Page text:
Revisiting Jimmo v. Sebelius and the “Improvement Standard” for Medicare Coverage

If you or a loved one has been receiving Medicare to pay for skilled nursing or therapy care and Medicare suddenly stopped paying, you may want to appeal that decision.  The wrong standard may have been applied to your case.


In 2013, the Jimmo Settlement Agreement profoundly impacted Medicare coverage. Before the Jimmo case, Medicare was cutting off coverage for patients who were no longer showing improvement with skilled nursing or therapy care.  The Jimmo Settlement Agreement required the Center of Medicare Services to revise its manual.  The new standard in the CMS manual was a “Maintenance Coverage Standard.”  This standard applied to the following services:

Skilled nursing services would be covered where such skilled nursing services are necessary to maintain the patient’s current condition or prevent or slow further deterioration so long as the beneficiary requires skilled care for the services to be safely and effectively provided.

Skilled therapy services are covered when an individualized assessment of the patient’s clinical condition demonstrates that the specialized judgment, knowledge, and skills of a qualified therapist (“skilled care”) are necessary for the performance of a safe and effective maintenance program.  Such a maintenance program to maintain the patient’s current condition or to prevent or slow further deterioration is covered so long as the beneficiary requires skilled care for the safe and effective performance of the program.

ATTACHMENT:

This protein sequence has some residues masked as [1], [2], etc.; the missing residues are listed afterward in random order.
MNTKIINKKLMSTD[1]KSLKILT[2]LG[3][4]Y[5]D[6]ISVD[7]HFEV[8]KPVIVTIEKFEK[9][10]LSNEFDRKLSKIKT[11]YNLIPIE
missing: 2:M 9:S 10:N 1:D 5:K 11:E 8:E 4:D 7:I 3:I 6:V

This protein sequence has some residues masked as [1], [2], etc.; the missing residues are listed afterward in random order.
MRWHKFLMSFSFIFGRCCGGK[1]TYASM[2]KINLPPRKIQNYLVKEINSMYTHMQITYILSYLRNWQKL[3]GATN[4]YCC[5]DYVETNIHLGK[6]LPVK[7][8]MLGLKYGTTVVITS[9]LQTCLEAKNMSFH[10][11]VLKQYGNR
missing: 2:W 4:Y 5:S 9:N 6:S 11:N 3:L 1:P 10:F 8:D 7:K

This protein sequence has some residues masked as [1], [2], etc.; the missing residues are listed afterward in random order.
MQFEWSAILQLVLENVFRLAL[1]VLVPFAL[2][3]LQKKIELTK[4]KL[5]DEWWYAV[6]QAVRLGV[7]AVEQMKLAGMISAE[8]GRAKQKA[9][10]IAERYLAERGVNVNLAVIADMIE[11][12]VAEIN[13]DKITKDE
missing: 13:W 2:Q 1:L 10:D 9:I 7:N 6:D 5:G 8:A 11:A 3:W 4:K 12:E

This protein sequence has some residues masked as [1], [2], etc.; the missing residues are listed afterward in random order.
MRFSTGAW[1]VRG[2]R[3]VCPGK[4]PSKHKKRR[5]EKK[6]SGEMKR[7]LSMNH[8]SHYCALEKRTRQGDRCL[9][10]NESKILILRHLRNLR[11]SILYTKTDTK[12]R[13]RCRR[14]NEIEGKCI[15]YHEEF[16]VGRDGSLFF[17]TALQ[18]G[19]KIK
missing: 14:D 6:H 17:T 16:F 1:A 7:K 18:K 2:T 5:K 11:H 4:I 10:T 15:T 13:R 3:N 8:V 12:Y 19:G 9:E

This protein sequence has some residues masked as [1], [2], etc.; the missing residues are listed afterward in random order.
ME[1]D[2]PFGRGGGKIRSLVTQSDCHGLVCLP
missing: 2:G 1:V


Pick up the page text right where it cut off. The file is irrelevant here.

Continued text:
Even though this standard was ordered in 2013, CMS failed to properly educate its organization and related health-care service providers.  In 2016, the plaintiffs in Jimmo went back to court to demand CMS properly disseminate the new standard.  A Corrective Action Plan was ordered requiring CMS to take steps to inform its stakeholders of the new standard.

Today, many Medicare advocacy groups still receive complaints of the improvement standard being relied upon to deny Medicare coverage.  Patients and their families have appeal rights in these situations. They must act quickly to maintain coverage and prevent a private pay or discharge scenario.

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